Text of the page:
Check Plants in Cold Storage
If you've moved container shrubs and perennials into a garage or garden shed for the winter, check the soil to see if it needs water. If the soil is frozen, wait until temperatures rise above freezing to check again. In early spring, check more frequently because the roots can begin growing when soil temperatures rise above 40 degrees.
Foil Powdery Mildew
If you have miniature roses or other houseplants susceptible to powdery mildew, safeguard them by spraying with a solution of 1 tablespoon baking soda and 3 tablespoons horticultural oil in 1 gallon of water. This works primarily as a preventative spray. If your plants show signs, pick off the infected leaves, increase air circulation around plants with a small fan, and lower the humidity around them.
Review Garden Notes
If you keep any kind of gardening journal, dig it out now and refresh your memory about what worked and what didn't work last year. Read notes you took at garden visits and gardening workshops to give you ideas of plants and techniques you may want to try this year. If you don't have a gardening journal, just designate a small notebook as a place to collect your thoughts and wish lists.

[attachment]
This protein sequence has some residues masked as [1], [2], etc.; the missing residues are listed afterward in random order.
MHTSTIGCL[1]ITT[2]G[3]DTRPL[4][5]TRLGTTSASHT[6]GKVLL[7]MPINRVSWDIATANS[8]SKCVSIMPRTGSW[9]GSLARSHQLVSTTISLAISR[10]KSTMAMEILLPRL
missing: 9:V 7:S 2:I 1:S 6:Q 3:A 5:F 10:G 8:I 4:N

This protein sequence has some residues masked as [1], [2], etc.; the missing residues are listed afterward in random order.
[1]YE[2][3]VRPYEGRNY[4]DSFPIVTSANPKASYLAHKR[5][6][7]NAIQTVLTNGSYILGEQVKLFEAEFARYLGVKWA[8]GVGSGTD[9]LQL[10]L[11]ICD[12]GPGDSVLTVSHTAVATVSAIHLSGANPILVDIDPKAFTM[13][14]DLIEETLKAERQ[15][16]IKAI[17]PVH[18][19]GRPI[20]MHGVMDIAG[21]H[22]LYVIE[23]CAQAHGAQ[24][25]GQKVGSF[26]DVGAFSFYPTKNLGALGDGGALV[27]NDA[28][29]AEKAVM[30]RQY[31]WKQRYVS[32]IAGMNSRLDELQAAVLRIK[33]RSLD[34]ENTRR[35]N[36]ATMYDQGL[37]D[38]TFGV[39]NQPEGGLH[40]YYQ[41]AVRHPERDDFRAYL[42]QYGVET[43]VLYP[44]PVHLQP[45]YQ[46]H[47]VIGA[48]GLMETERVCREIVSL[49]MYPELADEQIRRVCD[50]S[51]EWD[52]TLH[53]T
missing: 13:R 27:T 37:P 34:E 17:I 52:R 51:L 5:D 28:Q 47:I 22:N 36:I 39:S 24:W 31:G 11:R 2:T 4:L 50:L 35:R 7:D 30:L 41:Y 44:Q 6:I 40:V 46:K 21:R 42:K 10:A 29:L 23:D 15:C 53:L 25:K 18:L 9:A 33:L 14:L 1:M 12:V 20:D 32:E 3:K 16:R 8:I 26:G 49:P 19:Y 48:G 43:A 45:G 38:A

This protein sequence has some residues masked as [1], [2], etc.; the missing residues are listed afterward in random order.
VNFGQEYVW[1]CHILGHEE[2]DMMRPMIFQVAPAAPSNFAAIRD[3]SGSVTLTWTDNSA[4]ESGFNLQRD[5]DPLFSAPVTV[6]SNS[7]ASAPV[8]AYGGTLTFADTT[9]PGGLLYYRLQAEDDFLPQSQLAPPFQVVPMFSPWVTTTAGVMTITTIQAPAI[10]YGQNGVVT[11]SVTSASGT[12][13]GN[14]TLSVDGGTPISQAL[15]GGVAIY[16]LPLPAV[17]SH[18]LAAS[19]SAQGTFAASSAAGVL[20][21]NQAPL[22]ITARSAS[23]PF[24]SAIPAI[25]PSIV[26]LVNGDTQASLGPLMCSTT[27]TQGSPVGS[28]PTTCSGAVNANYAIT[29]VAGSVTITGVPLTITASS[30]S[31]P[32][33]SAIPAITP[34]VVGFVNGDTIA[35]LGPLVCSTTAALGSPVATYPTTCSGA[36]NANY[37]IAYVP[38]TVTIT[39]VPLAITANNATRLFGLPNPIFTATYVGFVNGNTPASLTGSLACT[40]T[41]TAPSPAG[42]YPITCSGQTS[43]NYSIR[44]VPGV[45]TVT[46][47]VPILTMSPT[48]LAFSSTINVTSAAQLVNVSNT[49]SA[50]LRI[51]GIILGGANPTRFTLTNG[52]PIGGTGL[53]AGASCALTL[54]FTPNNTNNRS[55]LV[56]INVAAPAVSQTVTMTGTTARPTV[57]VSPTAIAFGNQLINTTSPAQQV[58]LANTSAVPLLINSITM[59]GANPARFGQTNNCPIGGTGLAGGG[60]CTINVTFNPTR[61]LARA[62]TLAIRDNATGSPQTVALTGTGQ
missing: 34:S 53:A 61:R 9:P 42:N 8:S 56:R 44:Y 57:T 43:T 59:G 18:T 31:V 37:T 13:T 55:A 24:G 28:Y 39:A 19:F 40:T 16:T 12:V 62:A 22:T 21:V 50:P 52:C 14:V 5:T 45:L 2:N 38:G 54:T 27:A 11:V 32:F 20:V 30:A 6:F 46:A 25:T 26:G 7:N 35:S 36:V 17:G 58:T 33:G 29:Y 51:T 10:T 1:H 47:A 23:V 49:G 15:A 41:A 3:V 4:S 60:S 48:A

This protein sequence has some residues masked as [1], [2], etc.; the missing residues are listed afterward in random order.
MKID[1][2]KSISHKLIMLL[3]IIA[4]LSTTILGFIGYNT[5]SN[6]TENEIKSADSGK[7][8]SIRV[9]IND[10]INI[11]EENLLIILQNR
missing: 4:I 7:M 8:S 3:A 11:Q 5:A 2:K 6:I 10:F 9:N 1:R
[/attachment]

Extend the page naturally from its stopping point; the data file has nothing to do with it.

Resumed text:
Sow Leek and Onion Seeds
Long-season alliums, such as leeks and onions, should be started from seed now. Sprinkle the seed on top of seed-starting mix, keep it moist, and as soon as the seedlings emerge, place the flats under grow lights. Snip the ends periodically to keep them about 3 to 4 inches tall and help them grow strong.
Give Long Lasting Roses for Valentine's Day
A dozen long-stemmed roses is a traditional and lovely Valentine's Day gift, but one that can be enjoyed only fleetingly. Why not give a gift certificate for an actual rose plant instead, so the sight and smell of rose blossoms can be enjoyed for years to come? Choose a hardy, disease-resistant shrub rose like one of the Knockout series for beauty and ease of care. To really woo your sweetheart, offer to plant the rose yourself come spring!